Cross-Browser Gradient Backgrounds

One of the great new features coming with CSS3 is the ability to use native gradient backgrounds. In addition to saving server resources (no need to call an external image), the gradients tend to be more vibrant and faithful to the original colors than any external images.

So far, none of the modern browsers have agreed on which method to use to implement the gradients, so you will need to utilize a few different methods in order to get it to work in multiple browsers.

Download and Test ChromeOS

The other day, I noticed someone on Friendfeed posted a link to a live USB image of Google’s ChromeOS. I was a bit skeptical at first, as we’ve seen many fake builds of ChromeOS over the last year or so. However, after doing a bit of research, it appears that this is the real thing.

Quickbooks Online Available to the Masses

Quickbooks Online - IE6 Warning MessageUp until a few months ago, the only way to use the Quickbooks Online interface was to do so through Internet Explorer. The interface did not work at all for people using browsers other than IE, which meant that it was wholly unavailable to Linux users and Mac users (I have no idea whether it worked on Mac’s version of IE or not, but I’m fairly certain it didn’t).

Then, in October, the application was updated to begin working with Firefox on Windows and Safari on Mac. This was a step in the right direction, but still didn’t make the interface available to Linux users.

Chrome Adds More CSS3 Support

I’m not sure when this was implemented, and I don’t know what else was implemented at the same time, but I noticed the other day that Chrome now supports the standard border-radius CSS3 property, rather than requiring the -webkit- prefix.

If you’re using Chrome (or the new IE9 platform preview), this text should be inside of a box with a black, rounded border.

Has this also been implemented in the new versions of Safari? Any ideas what other CSS3 properties might have been added with the latest updates to Chrome?

Chrome Improves Auto-Complete

A few days ago, I opened Chrome on my Vista 64-bit computer and noticed something different when I went to fill in a form. The auto-complete feature was different than it had been in the past; different than any other browser I’ve used. Now, the auto-complete (or auto-suggest, I guess, is more appropriate) feature on Web forms is now more inline with the way the browser address/search bar works in Chrome.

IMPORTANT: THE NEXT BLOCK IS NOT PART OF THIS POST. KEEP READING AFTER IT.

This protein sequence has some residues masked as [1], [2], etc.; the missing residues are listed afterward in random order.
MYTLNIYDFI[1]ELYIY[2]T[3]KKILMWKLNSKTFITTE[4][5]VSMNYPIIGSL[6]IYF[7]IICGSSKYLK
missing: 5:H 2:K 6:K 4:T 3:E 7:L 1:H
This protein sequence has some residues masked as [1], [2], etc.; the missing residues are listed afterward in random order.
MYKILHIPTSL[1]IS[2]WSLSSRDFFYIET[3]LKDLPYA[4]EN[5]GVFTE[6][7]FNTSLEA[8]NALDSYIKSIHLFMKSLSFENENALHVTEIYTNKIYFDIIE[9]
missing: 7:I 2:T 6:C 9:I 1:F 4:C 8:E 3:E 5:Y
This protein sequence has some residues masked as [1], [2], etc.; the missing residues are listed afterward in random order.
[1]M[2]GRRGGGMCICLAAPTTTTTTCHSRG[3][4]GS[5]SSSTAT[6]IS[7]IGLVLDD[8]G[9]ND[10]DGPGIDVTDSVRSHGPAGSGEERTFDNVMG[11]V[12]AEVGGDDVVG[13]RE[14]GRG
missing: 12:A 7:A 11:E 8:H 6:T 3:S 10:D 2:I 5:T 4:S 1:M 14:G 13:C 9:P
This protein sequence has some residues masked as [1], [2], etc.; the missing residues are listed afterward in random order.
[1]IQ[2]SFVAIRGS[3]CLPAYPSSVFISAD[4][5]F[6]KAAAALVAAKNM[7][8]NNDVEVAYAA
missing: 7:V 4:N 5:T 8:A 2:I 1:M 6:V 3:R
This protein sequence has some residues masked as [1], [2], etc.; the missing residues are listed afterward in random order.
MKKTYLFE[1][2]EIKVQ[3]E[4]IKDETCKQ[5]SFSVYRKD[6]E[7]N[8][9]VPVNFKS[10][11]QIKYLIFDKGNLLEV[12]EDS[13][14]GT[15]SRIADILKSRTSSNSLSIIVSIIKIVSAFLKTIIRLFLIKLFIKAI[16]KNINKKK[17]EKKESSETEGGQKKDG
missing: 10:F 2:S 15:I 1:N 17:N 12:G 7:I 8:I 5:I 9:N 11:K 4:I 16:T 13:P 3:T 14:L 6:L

When you begin typing, instead of simply loading a list of suggestions, it automatically selects the most appropriate item from the list of suggestions. Therefore, if the selected suggestion is correct, you can simply hit the tab key to move onto the next form field. No longer do you have to choose an option using the mouse pointer or the cursor keys, it automatically chooses one for you.

Today, I updated Chrome on my Linux Mint installation, as well, and noticed that the feature has been implemented there, too. Therefore, this feature is definitely available in the latest “unstable” (or “developer’s”) versions of Chrome for Ubuntu and Windows, at least. Is anyone else seeing this in their versions of Chrome? Any idea when this feature was added? I don’t see it in any of the official release notes from Google.

Feedly Kicks Google Reader’s Butt

First of all, I must admit that I’ve never been a big user of Google Reader. However, the other day, I discovered feedly when they released their plugin for Google Chrome. Feedly is a really nice feed reader, but it’s more than that. For one, feedly is actually integrated with Google Reader, so that any new subscriptions you add in Reader are automatically pulled into feedly and vice versa. Therefore, for everyone that’s actively using Reader, you can easily try out feedly without having to migrate anything over.